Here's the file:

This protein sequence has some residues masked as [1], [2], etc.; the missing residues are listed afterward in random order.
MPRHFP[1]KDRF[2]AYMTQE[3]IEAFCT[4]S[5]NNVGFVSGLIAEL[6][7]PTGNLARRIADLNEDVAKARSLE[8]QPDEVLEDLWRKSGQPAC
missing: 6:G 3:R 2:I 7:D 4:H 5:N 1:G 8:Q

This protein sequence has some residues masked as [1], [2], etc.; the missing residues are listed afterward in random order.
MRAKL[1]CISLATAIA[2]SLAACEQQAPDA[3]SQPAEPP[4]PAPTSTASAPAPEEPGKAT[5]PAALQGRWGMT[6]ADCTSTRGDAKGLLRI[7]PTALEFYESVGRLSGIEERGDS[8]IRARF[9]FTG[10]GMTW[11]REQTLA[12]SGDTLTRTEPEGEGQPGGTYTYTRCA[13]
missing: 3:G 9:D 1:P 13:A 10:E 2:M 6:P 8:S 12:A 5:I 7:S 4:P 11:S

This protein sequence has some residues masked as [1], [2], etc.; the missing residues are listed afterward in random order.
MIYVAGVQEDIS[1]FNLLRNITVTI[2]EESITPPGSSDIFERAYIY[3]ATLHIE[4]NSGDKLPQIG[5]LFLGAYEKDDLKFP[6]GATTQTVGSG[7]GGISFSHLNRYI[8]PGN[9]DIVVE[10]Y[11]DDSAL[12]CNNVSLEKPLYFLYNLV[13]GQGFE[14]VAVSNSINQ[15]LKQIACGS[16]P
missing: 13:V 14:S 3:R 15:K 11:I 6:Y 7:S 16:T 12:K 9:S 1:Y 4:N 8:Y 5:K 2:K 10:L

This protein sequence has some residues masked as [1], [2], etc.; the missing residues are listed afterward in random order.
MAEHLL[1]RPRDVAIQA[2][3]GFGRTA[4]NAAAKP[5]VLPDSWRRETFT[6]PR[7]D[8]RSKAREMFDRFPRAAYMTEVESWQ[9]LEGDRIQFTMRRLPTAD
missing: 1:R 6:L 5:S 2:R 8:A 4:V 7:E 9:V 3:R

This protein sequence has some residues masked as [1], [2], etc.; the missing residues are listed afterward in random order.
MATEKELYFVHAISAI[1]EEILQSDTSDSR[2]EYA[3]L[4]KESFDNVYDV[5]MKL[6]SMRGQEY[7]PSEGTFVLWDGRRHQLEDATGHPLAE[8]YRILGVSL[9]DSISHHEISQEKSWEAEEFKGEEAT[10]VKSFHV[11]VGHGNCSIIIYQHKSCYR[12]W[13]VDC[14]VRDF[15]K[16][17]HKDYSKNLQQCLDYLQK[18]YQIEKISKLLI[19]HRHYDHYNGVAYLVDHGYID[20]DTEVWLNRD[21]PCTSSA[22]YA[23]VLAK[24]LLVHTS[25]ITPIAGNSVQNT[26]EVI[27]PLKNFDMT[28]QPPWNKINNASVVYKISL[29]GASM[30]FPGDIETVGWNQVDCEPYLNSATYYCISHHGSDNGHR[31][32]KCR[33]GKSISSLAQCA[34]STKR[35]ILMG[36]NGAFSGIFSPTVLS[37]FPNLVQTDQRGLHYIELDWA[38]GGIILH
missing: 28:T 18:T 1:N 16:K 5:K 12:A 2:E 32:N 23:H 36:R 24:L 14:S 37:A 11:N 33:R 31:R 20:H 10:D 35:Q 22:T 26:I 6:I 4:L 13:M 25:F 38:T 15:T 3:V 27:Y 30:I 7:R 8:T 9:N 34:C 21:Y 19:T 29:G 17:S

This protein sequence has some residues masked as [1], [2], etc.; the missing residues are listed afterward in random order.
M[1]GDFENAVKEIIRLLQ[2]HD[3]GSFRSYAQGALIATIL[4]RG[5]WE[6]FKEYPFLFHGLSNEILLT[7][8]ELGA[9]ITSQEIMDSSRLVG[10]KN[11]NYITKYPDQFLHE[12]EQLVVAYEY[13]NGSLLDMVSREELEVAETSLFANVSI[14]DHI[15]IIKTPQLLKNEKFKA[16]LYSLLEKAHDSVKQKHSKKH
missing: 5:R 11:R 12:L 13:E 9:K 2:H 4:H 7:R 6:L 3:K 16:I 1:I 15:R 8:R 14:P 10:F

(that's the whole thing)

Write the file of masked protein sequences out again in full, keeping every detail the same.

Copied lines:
This protein sequence has some residues masked as [1], [2], etc.; the missing residues are listed afterward in random order.
MPRHFP[1]KDRF[2]AYMTQE[3]IEAFCT[4]S[5]NNVGFVSGLIAEL[6][7]PTGNLARRIADLNEDVAKARSLE[8]QPDEVLEDLWRKSGQPAC
missing: 6:G 3:R 2:I 7:D 4:H 5:N 1:G 8:Q

This protein sequence has some residues masked as [1], [2], etc.; the missing residues are listed afterward in random order.
MRAKL[1]CISLATAIA[2]SLAACEQQAPDA[3]SQPAEPP[4]PAPTSTASAPAPEEPGKAT[5]PAALQGRWGMT[6]ADCTSTRGDAKGLLRI[7]PTALEFYESVGRLSGIEERGDS[8]IRARF[9]FTG[10]GMTW[11]REQTLA[12]SGDTLTRTEPEGEGQPGGTYTYTRCA[13]
missing: 3:G 9:D 1:P 13:A 10:E 2:M 6:P 8:S 12:A 5:I 7:S 4:P 11:S

This protein sequence has some residues masked as [1], [2], etc.; the missing residues are listed afterward in random order.
MIYVAGVQEDIS[1]FNLLRNITVTI[2]EESITPPGSSDIFERAYIY[3]ATLHIE[4]NSGDKLPQIG[5]LFLGAYEKDDLKFP[6]GATTQTVGSG[7]GGISFSHLNRYI[8]PGN[9]DIVVE[10]Y[11]DDSAL[12]CNNVSLEKPLYFLYNLV[13]GQGFE[14]VAVSNSINQ[15]LKQIACGS[16]P
missing: 13:V 14:S 3:R 15:K 11:I 6:Y 7:S 16:T 12:K 9:S 1:Y 4:N 8:Y 5:K 2:K 10:L

This protein sequence has some residues masked as [1], [2], etc.; the missing residues are listed afterward in random order.
MAEHLL[1]RPRDVAIQA[2][3]GFGRTA[4]NAAAKP[5]VLPDSWRRETFT[6]PR[7]D[8]RSKAREMFDRFPRAAYMTEVESWQ[9]LEGDRIQFTMRRLPTAD
missing: 1:R 6:L 5:S 2:R 8:A 4:V 7:E 9:V 3:R

This protein sequence has some residues masked as [1], [2], etc.; the missing residues are listed afterward in random order.
MATEKELYFVHAISAI[1]EEILQSDTSDSR[2]EYA[3]L[4]KESFDNVYDV[5]MKL[6]SMRGQEY[7]PSEGTFVLWDGRRHQLEDATGHPLAE[8]YRILGVSL[9]DSISHHEISQEKSWEAEEFKGEEAT[10]VKSFHV[11]VGHGNCSIIIYQHKSCYR[12]W[13]VDC[14]VRDF[15]K[16][17]HKDYSKNLQQCLDYLQK[18]YQIEKISKLLI[19]HRHYDHYNGVAYLVDHGYID[20]DTEVWLNRD[21]PCTSSA[22]YA[23]VLAK[24]LLVHTS[25]ITPIAGNSVQNT[26]EVI[27]PLKNFDMT[28]QPPWNKINNASVVYKISL[29]GASM[30]FPGDIETVGWNQVDCEPYLNSATYYCISHHGSDNGHR[31][32]KCR[33]GKSISSLAQCA[34]STKR[35]ILMG[36]NGAFSGIFSPTVLS[37]FPNLVQTDQRGLHYIELDWA[38]GGIILH
missing: 28:T 18:T 1:N 16:K 5:K 12:A 2:E 32:N 23:H 36:R 24:L 14:S 37:A 11:N 33:R 31:R 20:H 10:D 35:Q 22:T 26:I 6:I 4:L 13:M 25:F 38:T 15:T 3:V 27:Y 30:I 7:R 8:T 9:N 34:C 21:Y 19:T 29:G 17:S

This protein sequence has some residues masked as [1], [2], etc.; the missing residues are listed afterward in random order.
M[1]GDFENAVKEIIRLLQ[2]HD[3]GSFRSYAQGALIATIL[4]RG[5]WE[6]FKEYPFLFHGLSNEILLT[7][8]ELGA[9]ITSQEIMDSSRLVG[10]KN[11]NYITKYPDQFLHE[12]EQLVVAYEY[13]NGSLLDMVSREELEVAETSLFANVSI[14]DHI[15]IIKTPQLLKNEKFKA[16]LYSLLEKAHDSVKQKHSKKH
missing: 5:R 11:R 12:L 13:E 9:K 2:H 4:H 7:R 6:L 3:K 16:I 1:I 15:R 8:R 14:P 10:F